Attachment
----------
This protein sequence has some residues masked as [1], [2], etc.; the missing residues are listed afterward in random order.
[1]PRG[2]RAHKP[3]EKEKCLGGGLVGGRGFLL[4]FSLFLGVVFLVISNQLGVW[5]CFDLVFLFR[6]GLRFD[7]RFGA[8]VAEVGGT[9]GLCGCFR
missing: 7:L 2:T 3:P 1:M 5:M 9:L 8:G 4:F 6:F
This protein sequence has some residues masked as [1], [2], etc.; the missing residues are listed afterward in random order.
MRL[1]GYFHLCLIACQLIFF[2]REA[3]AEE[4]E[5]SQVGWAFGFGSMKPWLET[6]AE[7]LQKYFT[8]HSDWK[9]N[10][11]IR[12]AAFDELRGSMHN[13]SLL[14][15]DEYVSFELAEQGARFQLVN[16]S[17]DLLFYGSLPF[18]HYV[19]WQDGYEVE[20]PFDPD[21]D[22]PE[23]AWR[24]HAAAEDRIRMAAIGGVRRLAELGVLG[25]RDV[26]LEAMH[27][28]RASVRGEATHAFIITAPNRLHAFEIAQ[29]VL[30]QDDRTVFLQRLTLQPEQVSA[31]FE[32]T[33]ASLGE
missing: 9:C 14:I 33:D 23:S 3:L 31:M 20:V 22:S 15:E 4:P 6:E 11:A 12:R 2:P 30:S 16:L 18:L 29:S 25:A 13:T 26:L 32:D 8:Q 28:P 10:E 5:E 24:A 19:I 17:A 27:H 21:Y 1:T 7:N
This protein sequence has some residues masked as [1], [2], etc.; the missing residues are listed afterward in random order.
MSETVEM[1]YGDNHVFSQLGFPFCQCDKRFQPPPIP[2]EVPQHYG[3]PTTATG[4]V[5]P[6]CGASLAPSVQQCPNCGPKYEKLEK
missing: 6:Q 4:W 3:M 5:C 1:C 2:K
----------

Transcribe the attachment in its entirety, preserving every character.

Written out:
This protein sequence has some residues masked as [1], [2], etc.; the missing residues are listed afterward in random order.
[1]PRG[2]RAHKP[3]EKEKCLGGGLVGGRGFLL[4]FSLFLGVVFLVISNQLGVW[5]CFDLVFLFR[6]GLRFD[7]RFGA[8]VAEVGGT[9]GLCGCFR
missing: 7:L 2:T 3:P 1:M 5:M 9:L 8:G 4:F 6:F
This protein sequence has some residues masked as [1], [2], etc.; the missing residues are listed afterward in random order.
MRL[1]GYFHLCLIACQLIFF[2]REA[3]AEE[4]E[5]SQVGWAFGFGSMKPWLET[6]AE[7]LQKYFT[8]HSDWK[9]N[10][11]IR[12]AAFDELRGSMHN[13]SLL[14][15]DEYVSFELAEQGARFQLVN[16]S[17]DLLFYGSLPF[18]HYV[19]WQDGYEVE[20]PFDPD[21]D[22]PE[23]AWR[24]HAAAEDRIRMAAIGGVRRLAELGVLG[25]RDV[26]LEAMH[27][28]RASVRGEATHAFIITAPNRLHAFEIAQ[29]VL[30]QDDRTVFLQRLTLQPEQVSA[31]FE[32]T[33]ASLGE
missing: 9:C 14:I 33:D 23:S 3:L 31:M 20:V 22:S 15:E 4:P 6:E 11:A 12:R 2:P 30:S 16:L 18:L 29:S 25:A 13:T 26:L 32:D 8:Q 28:P 10:E 5:E 24:A 19:I 17:A 27:H 21:Y 1:T 7:N
This protein sequence has some residues masked as [1], [2], etc.; the missing residues are listed afterward in random order.
MSETVEM[1]YGDNHVFSQLGFPFCQCDKRFQPPPIP[2]EVPQHYG[3]PTTATG[4]V[5]P[6]CGASLAPSVQQCPNCGPKYEKLEK
missing: 6:Q 4:W 3:M 5:C 1:C 2:K